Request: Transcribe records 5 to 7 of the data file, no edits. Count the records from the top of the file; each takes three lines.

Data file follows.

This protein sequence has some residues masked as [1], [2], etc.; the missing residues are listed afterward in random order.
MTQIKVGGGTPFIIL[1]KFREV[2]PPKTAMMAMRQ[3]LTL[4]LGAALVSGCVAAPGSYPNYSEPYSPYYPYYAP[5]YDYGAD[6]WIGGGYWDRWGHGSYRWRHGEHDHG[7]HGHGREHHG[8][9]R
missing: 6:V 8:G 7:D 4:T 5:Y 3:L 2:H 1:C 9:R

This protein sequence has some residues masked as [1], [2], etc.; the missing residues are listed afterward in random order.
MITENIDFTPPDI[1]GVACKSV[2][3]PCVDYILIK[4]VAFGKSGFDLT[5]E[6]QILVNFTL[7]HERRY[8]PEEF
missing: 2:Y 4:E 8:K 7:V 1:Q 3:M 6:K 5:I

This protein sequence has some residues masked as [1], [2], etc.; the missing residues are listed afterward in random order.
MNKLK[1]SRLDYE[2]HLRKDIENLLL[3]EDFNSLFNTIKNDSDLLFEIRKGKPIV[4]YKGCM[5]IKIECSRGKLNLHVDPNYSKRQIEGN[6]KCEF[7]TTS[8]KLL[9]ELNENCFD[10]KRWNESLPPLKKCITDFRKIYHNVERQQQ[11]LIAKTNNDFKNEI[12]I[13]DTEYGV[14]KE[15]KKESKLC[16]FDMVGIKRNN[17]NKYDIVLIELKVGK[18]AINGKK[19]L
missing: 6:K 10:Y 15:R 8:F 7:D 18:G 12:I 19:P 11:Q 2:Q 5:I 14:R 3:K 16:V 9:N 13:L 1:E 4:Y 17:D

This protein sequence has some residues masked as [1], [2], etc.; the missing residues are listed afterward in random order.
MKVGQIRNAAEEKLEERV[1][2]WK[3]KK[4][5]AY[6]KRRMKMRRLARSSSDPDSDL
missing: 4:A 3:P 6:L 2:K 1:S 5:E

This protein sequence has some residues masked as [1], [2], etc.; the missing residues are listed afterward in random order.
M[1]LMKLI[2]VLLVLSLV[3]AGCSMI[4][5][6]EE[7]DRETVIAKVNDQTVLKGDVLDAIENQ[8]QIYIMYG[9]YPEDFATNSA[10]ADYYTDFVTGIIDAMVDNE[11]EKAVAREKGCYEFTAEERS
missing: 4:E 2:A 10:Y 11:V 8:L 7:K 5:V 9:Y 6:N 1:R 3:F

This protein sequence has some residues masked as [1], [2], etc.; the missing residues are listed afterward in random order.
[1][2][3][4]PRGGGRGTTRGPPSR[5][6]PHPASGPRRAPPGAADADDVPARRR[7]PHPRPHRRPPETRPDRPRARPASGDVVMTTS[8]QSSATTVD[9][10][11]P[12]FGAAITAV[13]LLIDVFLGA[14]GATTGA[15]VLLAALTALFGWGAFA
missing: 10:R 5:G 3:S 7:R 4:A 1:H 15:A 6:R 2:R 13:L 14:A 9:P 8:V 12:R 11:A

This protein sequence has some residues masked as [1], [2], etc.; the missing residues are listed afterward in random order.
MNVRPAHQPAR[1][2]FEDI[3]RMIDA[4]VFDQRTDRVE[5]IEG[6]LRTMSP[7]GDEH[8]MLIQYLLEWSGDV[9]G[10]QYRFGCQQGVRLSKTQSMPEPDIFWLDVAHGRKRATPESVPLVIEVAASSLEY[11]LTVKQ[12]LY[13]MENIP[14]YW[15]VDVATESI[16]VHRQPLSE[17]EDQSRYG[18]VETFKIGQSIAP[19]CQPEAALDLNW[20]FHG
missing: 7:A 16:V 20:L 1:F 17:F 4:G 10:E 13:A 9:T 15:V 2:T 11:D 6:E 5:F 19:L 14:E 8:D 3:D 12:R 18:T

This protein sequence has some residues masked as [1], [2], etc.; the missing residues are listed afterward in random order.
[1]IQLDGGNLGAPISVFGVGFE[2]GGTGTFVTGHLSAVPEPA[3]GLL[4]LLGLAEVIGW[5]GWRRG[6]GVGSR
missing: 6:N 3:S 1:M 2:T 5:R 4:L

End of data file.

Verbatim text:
This protein sequence has some residues masked as [1], [2], etc.; the missing residues are listed afterward in random order.
M[1]LMKLI[2]VLLVLSLV[3]AGCSMI[4][5][6]EE[7]DRETVIAKVNDQTVLKGDVLDAIENQ[8]QIYIMYG[9]YPEDFATNSA[10]ADYYTDFVTGIIDAMVDNE[11]EKAVAREKGCYEFTAEERS
missing: 4:E 2:A 10:Y 11:V 8:L 7:K 5:V 9:Y 6:N 1:R 3:F

This protein sequence has some residues masked as [1], [2], etc.; the missing residues are listed afterward in random order.
[1][2][3][4]PRGGGRGTTRGPPSR[5][6]PHPASGPRRAPPGAADADDVPARRR[7]PHPRPHRRPPETRPDRPRARPASGDVVMTTS[8]QSSATTVD[9][10][11]P[12]FGAAITAV[13]LLIDVFLGA[14]GATTGA[15]VLLAALTALFGWGAFA
missing: 10:R 5:G 3:S 7:R 4:A 1:H 15:A 6:R 2:R 13:L 14:A 9:P 8:V 12:R 11:A

This protein sequence has some residues masked as [1], [2], etc.; the missing residues are listed afterward in random order.
MNVRPAHQPAR[1][2]FEDI[3]RMIDA[4]VFDQRTDRVE[5]IEG[6]LRTMSP[7]GDEH[8]MLIQYLLEWSGDV[9]G[10]QYRFGCQQGVRLSKTQSMPEPDIFWLDVAHGRKRATPESVPLVIEVAASSLEY[11]LTVKQ[12]LY[13]MENIP[14]YW[15]VDVATESI[16]VHRQPLSE[17]EDQSRYG[18]VETFKIGQSIAP[19]CQPEAALDLNW[20]FHG
missing: 7:A 16:V 20:L 1:F 17:F 4:G 10:E 13:A 9:T 15:V 2:T 11:D 6:E 5:F 19:L 14:E 8:D 3:D 12:R 18:T